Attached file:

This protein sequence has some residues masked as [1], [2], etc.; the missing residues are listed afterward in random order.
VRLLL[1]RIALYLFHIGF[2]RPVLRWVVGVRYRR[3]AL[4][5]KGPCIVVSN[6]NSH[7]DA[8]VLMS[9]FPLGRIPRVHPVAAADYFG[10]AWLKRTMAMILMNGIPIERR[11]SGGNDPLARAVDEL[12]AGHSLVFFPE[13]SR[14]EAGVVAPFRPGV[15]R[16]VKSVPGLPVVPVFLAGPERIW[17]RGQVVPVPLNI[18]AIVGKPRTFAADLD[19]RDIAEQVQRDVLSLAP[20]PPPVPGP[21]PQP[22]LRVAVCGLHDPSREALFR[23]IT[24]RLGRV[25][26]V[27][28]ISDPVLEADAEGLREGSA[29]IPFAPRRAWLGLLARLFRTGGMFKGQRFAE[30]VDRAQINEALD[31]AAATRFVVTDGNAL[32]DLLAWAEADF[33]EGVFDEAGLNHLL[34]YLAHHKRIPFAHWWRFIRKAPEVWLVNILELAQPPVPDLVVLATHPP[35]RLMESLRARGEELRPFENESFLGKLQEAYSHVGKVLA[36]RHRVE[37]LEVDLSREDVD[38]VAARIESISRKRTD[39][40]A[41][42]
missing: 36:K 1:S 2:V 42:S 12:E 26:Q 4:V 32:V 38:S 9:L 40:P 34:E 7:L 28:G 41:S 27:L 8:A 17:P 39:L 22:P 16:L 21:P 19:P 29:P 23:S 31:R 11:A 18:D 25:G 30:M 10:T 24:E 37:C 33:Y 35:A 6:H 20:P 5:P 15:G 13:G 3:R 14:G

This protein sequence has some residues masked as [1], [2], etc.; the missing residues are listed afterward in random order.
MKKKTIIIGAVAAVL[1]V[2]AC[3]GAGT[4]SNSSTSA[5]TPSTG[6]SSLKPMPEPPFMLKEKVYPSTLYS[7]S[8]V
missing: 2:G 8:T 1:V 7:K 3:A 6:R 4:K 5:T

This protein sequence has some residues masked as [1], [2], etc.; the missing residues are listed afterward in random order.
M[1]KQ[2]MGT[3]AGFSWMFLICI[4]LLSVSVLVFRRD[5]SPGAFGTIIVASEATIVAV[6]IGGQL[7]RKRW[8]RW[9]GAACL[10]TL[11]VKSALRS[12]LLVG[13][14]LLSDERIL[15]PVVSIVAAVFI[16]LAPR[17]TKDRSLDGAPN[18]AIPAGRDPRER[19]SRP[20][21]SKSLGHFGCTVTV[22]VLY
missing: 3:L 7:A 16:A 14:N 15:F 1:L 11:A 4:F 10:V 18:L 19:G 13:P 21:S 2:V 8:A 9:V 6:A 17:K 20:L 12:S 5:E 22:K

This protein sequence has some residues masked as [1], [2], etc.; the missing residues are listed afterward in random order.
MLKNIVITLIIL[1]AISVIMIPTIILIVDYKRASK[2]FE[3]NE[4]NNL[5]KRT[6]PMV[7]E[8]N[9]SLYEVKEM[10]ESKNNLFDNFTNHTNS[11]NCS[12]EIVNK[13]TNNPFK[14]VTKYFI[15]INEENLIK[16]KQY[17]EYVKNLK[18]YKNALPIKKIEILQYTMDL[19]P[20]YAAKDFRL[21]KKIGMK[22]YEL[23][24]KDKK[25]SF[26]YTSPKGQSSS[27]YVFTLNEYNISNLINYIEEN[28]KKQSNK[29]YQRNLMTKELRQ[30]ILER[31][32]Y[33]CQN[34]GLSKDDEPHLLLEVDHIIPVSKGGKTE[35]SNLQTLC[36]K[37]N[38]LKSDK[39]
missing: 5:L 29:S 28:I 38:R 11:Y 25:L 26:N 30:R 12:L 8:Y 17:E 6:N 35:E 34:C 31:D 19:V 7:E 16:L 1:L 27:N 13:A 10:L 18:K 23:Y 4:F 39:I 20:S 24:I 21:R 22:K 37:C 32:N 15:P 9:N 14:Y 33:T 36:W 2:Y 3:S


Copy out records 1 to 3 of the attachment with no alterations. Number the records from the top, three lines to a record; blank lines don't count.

This protein sequence has some residues masked as [1], [2], etc.; the missing residues are listed afterward in random order.
VRLLL[1]RIALYLFHIGF[2]RPVLRWVVGVRYRR[3]AL[4][5]KGPCIVVSN[6]NSH[7]DA[8]VLMS[9]FPLGRIPRVHPVAAADYFG[10]AWLKRTMAMILMNGIPIERR[11]SGGNDPLARAVDEL[12]AGHSLVFFPE[13]SR[14]EAGVVAPFRPGV[15]R[16]VKSVPGLPVVPVFLAGPERIW[17]RGQVVPVPLNI[18]AIVGKPRTFAADLD[19]RDIAEQVQRDVLSLAP[20]PPPVPGP[21]PQP[22]LRVAVCGLHDPSREALFR[23]IT[24]RLGRV[25][26]V[27][28]ISDPVLEADAEGLREGSA[29]IPFAPRRAWLGLLARLFRTGGMFKGQRFAE[30]VDRAQINEALD[31]AAATRFVVTDGNAL[32]DLLAWAEADF[33]EGVFDEAGLNHLL[34]YLAHHKRIPFAHWWRFIRKAPEVWLVNILELAQPPVPDLVVLATHPP[35]RLMESLRARGEELRPFENESFLGKLQEAYSHVGKVLA[36]RHRVE[37]LEVDLSREDVD[38]VAARIESISRKRTD[39][40]A[41][42]
missing: 36:K 1:S 2:V 42:S 12:E 26:Q 4:V 32:V 38:S 9:L 40:P 34:E 7:L 28:G 41:S 27:L 8:A 17:P 39:L 22:P 16:L 21:P 19:P 29:P 23:S 31:R 11:A 18:D 25:G 30:M 10:T 24:E 37:C 33:Y 35:A 6:H 20:P 5:P 15:G 13:G 3:R 14:G

This protein sequence has some residues masked as [1], [2], etc.; the missing residues are listed afterward in random order.
MKKKTIIIGAVAAVL[1]V[2]AC[3]GAGT[4]SNSSTSA[5]TPSTG[6]SSLKPMPEPPFMLKEKVYPSTLYS[7]S[8]V
missing: 2:G 8:T 1:V 7:K 3:A 6:R 4:K 5:T

This protein sequence has some residues masked as [1], [2], etc.; the missing residues are listed afterward in random order.
M[1]KQ[2]MGT[3]AGFSWMFLICI[4]LLSVSVLVFRRD[5]SPGAFGTIIVASEATIVAV[6]IGGQL[7]RKRW[8]RW[9]GAACL[10]TL[11]VKSALRS[12]LLVG[13][14]LLSDERIL[15]PVVSIVAAVFI[16]LAPR[17]TKDRSLDGAPN[18]AIPAGRDPRER[19]SRP[20][21]SKSLGHFGCTVTV[22]VLY
missing: 3:L 7:A 16:A 14:N 15:F 1:L 11:A 4:F 10:V 18:L 19:G 13:P 21:S 2:V 8:A 9:V 6:A 17:K 20:L 12:S 5:E 22:K